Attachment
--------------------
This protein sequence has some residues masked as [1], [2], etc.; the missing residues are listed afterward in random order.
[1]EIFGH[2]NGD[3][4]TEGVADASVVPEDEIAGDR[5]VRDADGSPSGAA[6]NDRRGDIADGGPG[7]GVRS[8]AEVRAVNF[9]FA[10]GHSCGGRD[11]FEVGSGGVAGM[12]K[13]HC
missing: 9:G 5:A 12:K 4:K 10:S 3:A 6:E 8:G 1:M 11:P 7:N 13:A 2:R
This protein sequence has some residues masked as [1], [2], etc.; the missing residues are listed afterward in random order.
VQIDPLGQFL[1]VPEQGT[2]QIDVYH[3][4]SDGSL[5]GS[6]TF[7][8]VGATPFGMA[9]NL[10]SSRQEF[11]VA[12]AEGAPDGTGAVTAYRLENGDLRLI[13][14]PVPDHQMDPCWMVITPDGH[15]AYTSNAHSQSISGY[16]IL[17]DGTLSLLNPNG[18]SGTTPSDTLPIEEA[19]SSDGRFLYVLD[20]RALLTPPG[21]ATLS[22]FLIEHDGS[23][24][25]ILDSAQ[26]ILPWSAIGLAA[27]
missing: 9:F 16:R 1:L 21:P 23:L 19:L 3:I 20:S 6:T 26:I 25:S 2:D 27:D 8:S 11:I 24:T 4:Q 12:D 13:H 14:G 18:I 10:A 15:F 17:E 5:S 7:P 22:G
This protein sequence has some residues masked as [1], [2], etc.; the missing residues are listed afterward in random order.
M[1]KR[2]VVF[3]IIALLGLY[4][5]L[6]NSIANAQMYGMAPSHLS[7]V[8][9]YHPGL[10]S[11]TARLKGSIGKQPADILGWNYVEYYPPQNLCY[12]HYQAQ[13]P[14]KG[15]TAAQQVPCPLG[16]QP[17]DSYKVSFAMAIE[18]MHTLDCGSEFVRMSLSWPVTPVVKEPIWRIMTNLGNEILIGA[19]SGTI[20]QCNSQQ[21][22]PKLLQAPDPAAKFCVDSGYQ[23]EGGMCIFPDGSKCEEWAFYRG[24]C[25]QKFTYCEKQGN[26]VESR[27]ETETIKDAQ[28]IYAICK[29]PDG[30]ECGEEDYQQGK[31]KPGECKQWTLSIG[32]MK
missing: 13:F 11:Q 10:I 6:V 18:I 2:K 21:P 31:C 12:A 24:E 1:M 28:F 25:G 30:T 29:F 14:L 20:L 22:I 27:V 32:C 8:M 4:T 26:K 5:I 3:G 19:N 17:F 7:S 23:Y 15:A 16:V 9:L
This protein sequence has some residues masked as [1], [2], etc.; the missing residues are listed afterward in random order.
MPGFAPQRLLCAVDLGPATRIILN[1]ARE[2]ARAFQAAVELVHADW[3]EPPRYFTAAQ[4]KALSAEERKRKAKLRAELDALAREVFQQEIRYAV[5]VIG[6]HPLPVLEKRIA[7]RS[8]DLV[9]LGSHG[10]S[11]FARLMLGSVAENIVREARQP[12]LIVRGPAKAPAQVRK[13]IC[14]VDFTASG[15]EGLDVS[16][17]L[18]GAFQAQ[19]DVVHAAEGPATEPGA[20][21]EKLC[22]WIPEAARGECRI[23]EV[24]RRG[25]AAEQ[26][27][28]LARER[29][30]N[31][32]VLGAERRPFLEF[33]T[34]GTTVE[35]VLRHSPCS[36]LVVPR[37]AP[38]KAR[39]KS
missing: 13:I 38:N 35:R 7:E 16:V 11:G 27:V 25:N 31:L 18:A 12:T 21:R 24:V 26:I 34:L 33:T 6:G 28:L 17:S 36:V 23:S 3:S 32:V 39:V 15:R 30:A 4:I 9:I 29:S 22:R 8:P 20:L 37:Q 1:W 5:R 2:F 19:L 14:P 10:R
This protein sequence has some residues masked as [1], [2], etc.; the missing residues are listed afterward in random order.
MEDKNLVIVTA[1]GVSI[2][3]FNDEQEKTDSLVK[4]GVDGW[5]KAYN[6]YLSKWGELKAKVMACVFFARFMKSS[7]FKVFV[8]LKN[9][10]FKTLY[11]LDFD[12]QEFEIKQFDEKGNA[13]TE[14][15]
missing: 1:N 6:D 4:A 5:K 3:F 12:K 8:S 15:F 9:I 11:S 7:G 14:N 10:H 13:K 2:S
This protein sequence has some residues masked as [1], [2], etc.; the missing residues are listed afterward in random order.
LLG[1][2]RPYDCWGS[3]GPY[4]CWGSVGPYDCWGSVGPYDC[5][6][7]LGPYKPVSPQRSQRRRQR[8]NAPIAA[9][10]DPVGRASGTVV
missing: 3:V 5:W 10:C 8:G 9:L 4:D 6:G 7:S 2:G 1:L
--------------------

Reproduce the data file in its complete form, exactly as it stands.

This protein sequence has some residues masked as [1], [2], etc.; the missing residues are listed afterward in random order.
[1]EIFGH[2]NGD[3][4]TEGVADASVVPEDEIAGDR[5]VRDADGSPSGAA[6]NDRRGDIADGGPG[7]GVRS[8]AEVRAVNF[9]FA[10]GHSCGGRD[11]FEVGSGGVAGM[12]K[13]HC
missing: 9:G 5:A 12:K 4:K 10:S 3:A 6:E 8:G 1:M 11:P 7:N 13:A 2:R
This protein sequence has some residues masked as [1], [2], etc.; the missing residues are listed afterward in random order.
VQIDPLGQFL[1]VPEQGT[2]QIDVYH[3][4]SDGSL[5]GS[6]TF[7][8]VGATPFGMA[9]NL[10]SSRQEF[11]VA[12]AEGAPDGTGAVTAYRLENGDLRLI[13][14]PVPDHQMDPCWMVITPDGH[15]AYTSNAHSQSISGY[16]IL[17]DGTLSLLNPNG[18]SGTTPSDTLPIEEA[19]SSDGRFLYVLD[20]RALLTPPG[21]ATLS[22]FLIEHDGS[23][24][25]ILDSAQ[26]ILPWSAIGLAA[27]
missing: 9:F 16:R 1:L 21:P 23:L 19:L 3:I 20:S 6:T 26:I 25:S 2:D 27:D 8:S 11:I 24:T 4:Q 12:D 13:H 14:G 18:I 10:A 15:F 17:E 5:S 7:P 22:G
This protein sequence has some residues masked as [1], [2], etc.; the missing residues are listed afterward in random order.
M[1]KR[2]VVF[3]IIALLGLY[4][5]L[6]NSIANAQMYGMAPSHLS[7]V[8][9]YHPGL[10]S[11]TARLKGSIGKQPADILGWNYVEYYPPQNLCY[12]HYQAQ[13]P[14]KG[15]TAAQQVPCPLG[16]QP[17]DSYKVSFAMAIE[18]MHTLDCGSEFVRMSLSWPVTPVVKEPIWRIMTNLGNEILIGA[19]SGTI[20]QCNSQQ[21][22]PKLLQAPDPAAKFCVDSGYQ[23]EGGMCIFPDGSKCEEWAFYRG[24]C[25]QKFTYCEKQGN[26]VESR[27]ETETIKDAQ[28]IYAICK[29]PDG[30]ECGEEDYQQGK[31]KPGECKQWTLSIG[32]MK
missing: 13:F 11:Q 10:I 6:V 18:I 2:K 21:P 31:C 12:A 24:E 1:M 28:F 25:G 30:T 29:F 14:L 20:L 22:I 27:V 32:C 8:M 4:T 26:K 5:I 3:G 19:N 17:F 7:S 23:Y 15:A 16:V 9:L
This protein sequence has some residues masked as [1], [2], etc.; the missing residues are listed afterward in random order.
MPGFAPQRLLCAVDLGPATRIILN[1]ARE[2]ARAFQAAVELVHADW[3]EPPRYFTAAQ[4]KALSAEERKRKAKLRAELDALAREVFQQEIRYAV[5]VIG[6]HPLPVLEKRIA[7]RS[8]DLV[9]LGSHG[10]S[11]FARLMLGSVAENIVREARQP[12]LIVRGPAKAPAQVRK[13]IC[14]VDFTASG[15]EGLDVS[16][17]L[18]GAFQAQ[19]DVVHAAEGPATEPGA[20][21]EKLC[22]WIPEAARGECRI[23]EV[24]RRG[25]AAEQ[26][27][28]LARER[29][30]N[31][32]VLGAERRPFLEF[33]T[34]GTTVE[35]VLRHSPCS[36]LVVPR[37]AP[38]KAR[39]KS
missing: 13:I 38:N 35:R 7:E 16:V 11:G 27:V 25:N 31:L 18:A 12:T 21:R 24:V 26:I 34:L 33:T 6:G 28:L 17:S 36:V 23:S 3:S 32:V 39:V 15:R 30:A 4:I 9:I 29:S 22:R 8:P 20:L 37:Q 1:W 5:R 2:F 19:L 14:P 10:R
This protein sequence has some residues masked as [1], [2], etc.; the missing residues are listed afterward in random order.
MEDKNLVIVTA[1]GVSI[2][3]FNDEQEKTDSLVK[4]GVDGW[5]KAYN[6]YLSKWGELKAKVMACVFFARFMKSS[7]FKVFV[8]LKN[9][10]FKTLY[11]LDFD[12]QEFEIKQFDEKGNA[13]TE[14][15]
missing: 1:N 6:D 4:A 5:K 3:F 12:K 8:S 15:F 9:I 11:S 7:G 14:N 10:H 13:K 2:S
This protein sequence has some residues masked as [1], [2], etc.; the missing residues are listed afterward in random order.
LLG[1][2]RPYDCWGS[3]GPY[4]CWGSVGPYDCWGSVGPYDC[5][6][7]LGPYKPVSPQRSQRRRQR[8]NAPIAA[9][10]DPVGRASGTVV
missing: 3:V 5:W 10:C 8:G 9:L 4:D 6:G 7:S 2:G 1:L